• Pingback: Travel Costs: Vietnam | See You Soon

  • http://acoupletravelers.com/ acoupletravelers

    Wish we could use all your great info for our border crossing but we’re doing the overngiht bus from Kunming (which I imagine will be even more stressful(! 

  • sami

    hey guys… is it possible to pay by card when you pay for the tickets or is it cash only?

    • http://www.seeyousoon.ca Arienne

      Hmm, I’m pretty sure it’s cash only. Things may have changed. But it’s safer to have cash on hand to pay for your tickets than to rely on credit card.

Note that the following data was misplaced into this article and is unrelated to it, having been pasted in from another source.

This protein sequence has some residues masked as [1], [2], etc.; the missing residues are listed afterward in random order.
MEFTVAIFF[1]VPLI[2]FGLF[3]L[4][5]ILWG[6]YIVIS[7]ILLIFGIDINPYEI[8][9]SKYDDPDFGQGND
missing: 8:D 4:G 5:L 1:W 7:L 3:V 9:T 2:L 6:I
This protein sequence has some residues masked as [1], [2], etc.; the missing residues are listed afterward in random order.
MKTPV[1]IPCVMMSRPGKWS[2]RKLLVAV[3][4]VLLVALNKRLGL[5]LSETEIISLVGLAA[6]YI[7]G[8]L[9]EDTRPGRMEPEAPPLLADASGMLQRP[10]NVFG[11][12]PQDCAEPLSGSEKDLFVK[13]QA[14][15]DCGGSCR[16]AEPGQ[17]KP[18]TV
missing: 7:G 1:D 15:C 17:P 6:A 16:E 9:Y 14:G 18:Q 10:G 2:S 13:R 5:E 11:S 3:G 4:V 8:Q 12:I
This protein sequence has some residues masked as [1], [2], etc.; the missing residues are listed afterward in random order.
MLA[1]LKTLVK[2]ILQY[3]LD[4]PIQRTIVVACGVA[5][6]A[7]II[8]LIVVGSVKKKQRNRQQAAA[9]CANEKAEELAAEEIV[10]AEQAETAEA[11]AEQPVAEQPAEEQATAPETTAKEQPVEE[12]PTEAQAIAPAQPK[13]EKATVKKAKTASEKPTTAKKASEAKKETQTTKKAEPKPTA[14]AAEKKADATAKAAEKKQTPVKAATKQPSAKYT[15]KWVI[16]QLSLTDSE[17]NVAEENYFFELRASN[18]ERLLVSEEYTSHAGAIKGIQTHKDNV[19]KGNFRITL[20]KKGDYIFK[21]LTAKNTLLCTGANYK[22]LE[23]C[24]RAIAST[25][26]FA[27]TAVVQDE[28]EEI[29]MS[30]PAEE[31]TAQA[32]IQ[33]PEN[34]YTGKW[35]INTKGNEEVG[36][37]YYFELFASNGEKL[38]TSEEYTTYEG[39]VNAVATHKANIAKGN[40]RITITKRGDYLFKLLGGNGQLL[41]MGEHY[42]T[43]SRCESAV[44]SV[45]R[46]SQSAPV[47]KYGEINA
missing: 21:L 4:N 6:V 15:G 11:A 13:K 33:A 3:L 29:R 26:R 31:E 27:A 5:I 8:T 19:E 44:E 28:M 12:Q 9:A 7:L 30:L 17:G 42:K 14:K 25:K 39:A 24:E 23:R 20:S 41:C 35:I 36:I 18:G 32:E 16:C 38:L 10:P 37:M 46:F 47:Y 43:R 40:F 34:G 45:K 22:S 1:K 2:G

• Harriet

    This is really helpful thanks! Do you have any idea about getting a Chinese visa from Hong Kong add we start our trip in Hong Kong so won’t have a Chinese visa for the train travel?

    • http://www.seeyousoon.ca Arienne

      You’re welcome! Getting Chinese visas has become a little more involved in the past few years. Definitely give yourself as much time as possible to get them. You’ll have to prove your exit date, which if you’re leaving by train can be almost impossible since you can’t buy your tickets in advance. I’m sure you can get a visa in Hong Kong, and you might want to research some travel agencies that specialize in obtaining tourist visas for China to help you sort out the intricacies of it all.